Poster Presentation Clinical Oncology Society of Australia Annual Scientific Meeting 2018

Optimising sub-regional nurse-led oncology services supported by outreach through action research planning (#313)

Melissa Loorham 1 , Belinda O'Sullivan 2 , Ilana Solo 1 , Leanne Anderson 3 , Mwila Kabwe 1
  1. Loddon Mallee Integrated Cancer Service, Bendigo, VICTORIA, Australia
  2. School of Rural Health, Monash University, Bendigo, Victoria, Australia
  3. Cancer Centre, Bendigo Health, Bendigo, Victoria, Australia


Nurse-led oncology services in sub-regional health services are becoming increasingly common and often depend on remote support from oncology outreach specialists. However, there is poor delineation as to the optimal service frameworks for such services. The quality improvement project assessed the needs and expectations of stakeholders that were needed to optimise a service framework for two outreach-supported, sub-regional nurse-led oncology units.


Action research was applied which involved feedback at all stages from service participants in a Regional Cancer Centre and two sub-regional towns (10,000 and 20,000 population, respectively). This involved undertaking service mapping interviews with oncology nurses, unit managers, hospital executives, pharmacy, GPs and the outreach team and exploring the service profile via file audit. The findings were compared with known benchmark guidelines and quality frameworks, the published literature and feasibility and cost considerations.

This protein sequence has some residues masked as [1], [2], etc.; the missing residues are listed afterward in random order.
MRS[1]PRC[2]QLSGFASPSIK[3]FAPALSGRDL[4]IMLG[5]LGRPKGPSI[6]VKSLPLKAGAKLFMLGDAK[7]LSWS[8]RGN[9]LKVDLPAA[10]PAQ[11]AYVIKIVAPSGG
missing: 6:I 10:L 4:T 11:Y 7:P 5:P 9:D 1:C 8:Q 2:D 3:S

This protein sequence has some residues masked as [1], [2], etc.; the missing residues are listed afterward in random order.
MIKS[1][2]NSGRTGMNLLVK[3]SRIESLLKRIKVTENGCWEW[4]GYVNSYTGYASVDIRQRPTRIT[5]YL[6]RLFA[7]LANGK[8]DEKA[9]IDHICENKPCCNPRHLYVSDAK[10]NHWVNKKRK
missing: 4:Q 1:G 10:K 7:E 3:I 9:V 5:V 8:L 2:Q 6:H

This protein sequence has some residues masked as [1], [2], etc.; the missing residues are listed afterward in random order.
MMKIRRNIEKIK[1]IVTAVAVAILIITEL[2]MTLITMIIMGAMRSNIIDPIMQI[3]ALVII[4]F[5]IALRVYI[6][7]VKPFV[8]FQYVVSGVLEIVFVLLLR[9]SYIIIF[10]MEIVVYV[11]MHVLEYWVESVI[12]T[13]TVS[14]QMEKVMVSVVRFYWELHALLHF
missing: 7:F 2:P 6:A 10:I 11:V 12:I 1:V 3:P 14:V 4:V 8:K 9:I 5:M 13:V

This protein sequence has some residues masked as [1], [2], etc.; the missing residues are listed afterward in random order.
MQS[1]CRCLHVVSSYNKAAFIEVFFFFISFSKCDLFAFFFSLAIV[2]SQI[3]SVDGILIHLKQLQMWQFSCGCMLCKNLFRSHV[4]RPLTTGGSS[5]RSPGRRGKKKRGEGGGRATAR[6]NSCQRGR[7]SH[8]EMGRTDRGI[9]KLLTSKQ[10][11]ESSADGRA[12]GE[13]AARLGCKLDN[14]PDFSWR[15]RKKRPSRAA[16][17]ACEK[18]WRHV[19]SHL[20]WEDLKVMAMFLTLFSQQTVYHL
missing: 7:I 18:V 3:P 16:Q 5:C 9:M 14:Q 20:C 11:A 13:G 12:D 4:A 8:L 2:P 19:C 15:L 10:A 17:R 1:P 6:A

The approach strongly engaged stakeholders. Stakeholders unanimously agreed the need for better governance and systems for communication including better access to timely referrals and medical record completeness. Patients referred to the sub-regional sites were of appropriate complexity (low risk), though referral protocols were not formally documented. The sub-regional oncology nurses stated that they loved their jobs. However, workforce planning for more local staff, professional development and real-time support could be strengthened. Varying methods were used for emergency care at sub-regional level due to the diversity of their infrastructure. Further, stronger systems were needed to contact the oncologist and frontline staff in an emergency. Sustainability issues were secondary to concerns about keeping the service going for the community although were more clearly discussed once consensus over service goals was reached.


The project led to strong engagement which resulted in a service level agreement (SLA), providing measurable, objective components for a safe high quality nurse-led outreach oncology service.